The gist: Data projections by the St. Louis Federal Reserve Bank rank Lafayette among the areas at highest risk for substantial joblessness in the country. Among the top 150 largest metro areas in the country, Lafayette ranked 20th, ahead of New Orleans, Shreveport and Baton Rouge.
The gist: The purpose of the recently passed federal stimulus is to counterbalance the hit that’s happening from stay-in-place orders crippling economic activity. While this stimulus will help a number of businesses weather this storm, it’s not near enough to protect Lafayette’s oil and gas industry, which faces existential threats that require more than short-term subsidies.
The gist: Local and national analysts warn that 30% or more of the nation’s workforce could lose their jobs because of the economic freeze associated with the coronavirus. So long as oil prices remain low — a function of an international price war and a collapse in consumption — the Lafayette metro area could see as many as 60,000 people out of work over the next few months.
The gist: Acadiana’s businesses already feel widespread economic pain, according to a survey conducted by a coalition of local economic development and community organizations, including LEDA, One Acadiana and more. Of roughly 1,000 local businesses surveyed between March 19 and March 25, 91% expected revenue to decline.
91% of respondents expect revenue to be down. 72% of all respondents say they expect revenue to be down significantly.
The majority of respondents have already seen their businesses hurt, with order cancellations and decreased demand. As a result, a majority of respondents are watching spending closely and adjusting work schedules.
35% have already reduced staff or expect to. Another 32.7% are unsure if they’ll need to do that. An average of 64% have already reduced operational hours, shifts, work days, and/or wages, with that number increasing to 88% for those businesses who responded on the last day the survey was live.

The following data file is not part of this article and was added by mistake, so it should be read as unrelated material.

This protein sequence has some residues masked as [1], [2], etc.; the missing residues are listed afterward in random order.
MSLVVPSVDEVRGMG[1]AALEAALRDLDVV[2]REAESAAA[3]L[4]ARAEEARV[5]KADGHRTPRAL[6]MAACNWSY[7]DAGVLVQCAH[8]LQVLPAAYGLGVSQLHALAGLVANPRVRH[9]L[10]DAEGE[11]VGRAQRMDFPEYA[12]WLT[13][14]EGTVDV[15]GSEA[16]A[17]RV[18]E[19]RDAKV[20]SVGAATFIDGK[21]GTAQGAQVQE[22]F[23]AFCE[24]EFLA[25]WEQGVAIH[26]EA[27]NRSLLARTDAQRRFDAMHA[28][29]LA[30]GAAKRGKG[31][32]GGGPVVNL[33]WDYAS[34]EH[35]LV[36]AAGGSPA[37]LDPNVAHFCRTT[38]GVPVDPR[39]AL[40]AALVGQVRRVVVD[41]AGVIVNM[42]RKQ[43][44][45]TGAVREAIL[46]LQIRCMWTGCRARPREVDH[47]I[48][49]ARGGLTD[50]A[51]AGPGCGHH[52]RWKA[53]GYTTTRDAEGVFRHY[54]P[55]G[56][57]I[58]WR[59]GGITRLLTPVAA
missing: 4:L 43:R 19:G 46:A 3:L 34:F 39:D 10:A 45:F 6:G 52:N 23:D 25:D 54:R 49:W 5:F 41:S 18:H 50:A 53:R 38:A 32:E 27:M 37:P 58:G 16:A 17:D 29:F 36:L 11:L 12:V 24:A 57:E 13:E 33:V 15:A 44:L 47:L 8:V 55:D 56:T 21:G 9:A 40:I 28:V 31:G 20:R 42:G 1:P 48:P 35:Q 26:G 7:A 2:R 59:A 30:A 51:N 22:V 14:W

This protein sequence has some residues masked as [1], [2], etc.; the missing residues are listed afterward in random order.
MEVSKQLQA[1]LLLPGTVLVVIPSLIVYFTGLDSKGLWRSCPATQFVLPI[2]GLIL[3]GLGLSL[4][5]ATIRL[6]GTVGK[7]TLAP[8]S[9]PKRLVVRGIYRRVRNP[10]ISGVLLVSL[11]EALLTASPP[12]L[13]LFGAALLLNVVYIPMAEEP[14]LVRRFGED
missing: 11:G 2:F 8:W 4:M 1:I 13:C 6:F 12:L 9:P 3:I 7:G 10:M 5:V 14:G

More than 20% said they couldn’t make it a month given current economic conditions. Some couldn’t make it another week. Nearly half of businesses were unsure how long they could hold out. Here’s a breakdown based on how much longer they felt they could stay open given current conditions:
- 7% one week
- 22.2% one month
- 8.8% six months
- 2.3% other
- 45.1% unsure how long
- 14.5% other
Respondents encompassed a variety of types, industries, and sizes of businesses, with more than half having 1-10 employees, more than 70% being located in Lafayette Parish.
The federal stimulus could help local businesses navigate these choppy waters. This survey was conducted before the federal stimulus package was passed, part of which is designed to keep small businesses afloat for a couple of months. Some of the responses to this survey referenced their hope this would keep them alive. The forgivable loans available to small businesses to retain staff are starting to take applications today.
This coalition plans on conducting another survey in mid-April to track the ongoing impact of COVID-19. Full results of this first survey can be seen here.